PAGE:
April 01, 1998
Meetings & Conventions: Short Cuts April 1998 Current Issue
April 1998
AppleShort Cuts:

A NEW REASON TO FLOSS. We always knew it was important, but can neglecting your teeth and gums kill you? It's possible. A recent study by the University of Minnesota in Minneapolis says bacteria in dental plaque near diseased gums may induce "clumping" of blood platelets, an early step in the formation of blood clots, which can trigger heart attacks.

Drs. Mark Herzberg and Maurice Meyer examined two types of bacteria found in diseased gums, both of which can easily enter the bloodstream. When the bacteria were infused directly into the bloodstreams of rabbits, one type, Streptococcus sanguis, caused platelet clotting, faster heart and breathing rates, and abnormal changes in electrocardiograms.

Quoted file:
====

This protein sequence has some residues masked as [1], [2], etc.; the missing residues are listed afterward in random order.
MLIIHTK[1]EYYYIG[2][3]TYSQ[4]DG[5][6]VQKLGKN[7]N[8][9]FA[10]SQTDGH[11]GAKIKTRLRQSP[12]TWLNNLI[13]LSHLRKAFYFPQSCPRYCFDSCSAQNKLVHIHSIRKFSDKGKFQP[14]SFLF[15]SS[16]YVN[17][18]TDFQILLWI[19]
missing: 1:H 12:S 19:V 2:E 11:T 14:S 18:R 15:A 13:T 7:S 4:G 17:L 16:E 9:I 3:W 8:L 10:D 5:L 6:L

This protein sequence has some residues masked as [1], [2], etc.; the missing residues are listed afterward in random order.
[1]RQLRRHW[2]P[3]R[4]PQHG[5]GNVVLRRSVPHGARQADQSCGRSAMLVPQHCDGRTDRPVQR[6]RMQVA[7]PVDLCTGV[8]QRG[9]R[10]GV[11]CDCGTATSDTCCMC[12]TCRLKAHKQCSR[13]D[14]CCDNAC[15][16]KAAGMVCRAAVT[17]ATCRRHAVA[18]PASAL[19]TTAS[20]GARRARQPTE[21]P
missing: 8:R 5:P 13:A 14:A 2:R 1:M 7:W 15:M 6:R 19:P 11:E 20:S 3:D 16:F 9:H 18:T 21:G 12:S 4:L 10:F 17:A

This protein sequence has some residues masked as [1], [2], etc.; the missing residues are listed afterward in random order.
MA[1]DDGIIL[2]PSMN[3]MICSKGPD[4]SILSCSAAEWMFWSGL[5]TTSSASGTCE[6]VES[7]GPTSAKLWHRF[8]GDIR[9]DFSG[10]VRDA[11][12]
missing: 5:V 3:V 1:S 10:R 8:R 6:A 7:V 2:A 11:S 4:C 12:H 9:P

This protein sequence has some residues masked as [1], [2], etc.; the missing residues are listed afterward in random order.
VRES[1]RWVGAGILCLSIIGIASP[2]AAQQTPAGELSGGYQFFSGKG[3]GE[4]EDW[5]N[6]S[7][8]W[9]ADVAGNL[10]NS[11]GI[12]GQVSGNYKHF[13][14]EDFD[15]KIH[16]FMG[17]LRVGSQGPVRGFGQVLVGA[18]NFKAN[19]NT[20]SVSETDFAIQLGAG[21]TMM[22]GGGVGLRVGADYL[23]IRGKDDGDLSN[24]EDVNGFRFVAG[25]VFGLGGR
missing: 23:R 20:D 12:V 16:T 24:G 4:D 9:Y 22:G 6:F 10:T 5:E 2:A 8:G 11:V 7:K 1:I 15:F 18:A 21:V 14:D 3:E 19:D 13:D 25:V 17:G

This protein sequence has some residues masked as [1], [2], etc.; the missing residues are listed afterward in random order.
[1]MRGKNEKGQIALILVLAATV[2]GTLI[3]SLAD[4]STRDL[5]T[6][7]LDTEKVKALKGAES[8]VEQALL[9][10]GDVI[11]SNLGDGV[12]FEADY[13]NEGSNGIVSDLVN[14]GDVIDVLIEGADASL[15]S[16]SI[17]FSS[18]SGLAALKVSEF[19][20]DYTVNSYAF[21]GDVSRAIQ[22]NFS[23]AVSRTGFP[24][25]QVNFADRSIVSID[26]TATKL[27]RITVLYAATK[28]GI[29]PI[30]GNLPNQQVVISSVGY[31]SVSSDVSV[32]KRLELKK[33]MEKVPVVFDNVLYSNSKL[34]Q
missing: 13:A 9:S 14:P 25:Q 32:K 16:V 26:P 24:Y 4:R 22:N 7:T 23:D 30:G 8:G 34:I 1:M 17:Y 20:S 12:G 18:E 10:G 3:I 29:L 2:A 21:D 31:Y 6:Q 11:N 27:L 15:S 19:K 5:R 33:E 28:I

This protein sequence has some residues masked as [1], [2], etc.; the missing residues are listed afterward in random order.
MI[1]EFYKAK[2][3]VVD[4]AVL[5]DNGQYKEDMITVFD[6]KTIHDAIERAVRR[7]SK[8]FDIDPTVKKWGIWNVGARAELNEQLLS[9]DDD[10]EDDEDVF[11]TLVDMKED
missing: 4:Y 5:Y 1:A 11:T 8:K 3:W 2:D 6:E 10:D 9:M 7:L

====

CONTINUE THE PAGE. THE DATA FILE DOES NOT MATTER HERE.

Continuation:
"Severe periodontitis is the equivalent of about nine square inches of chronic wound around the teeth," Herzberg notes in a statement issued by the university. "It offers considerable opportunity over time for these bacteria to enter the blood."

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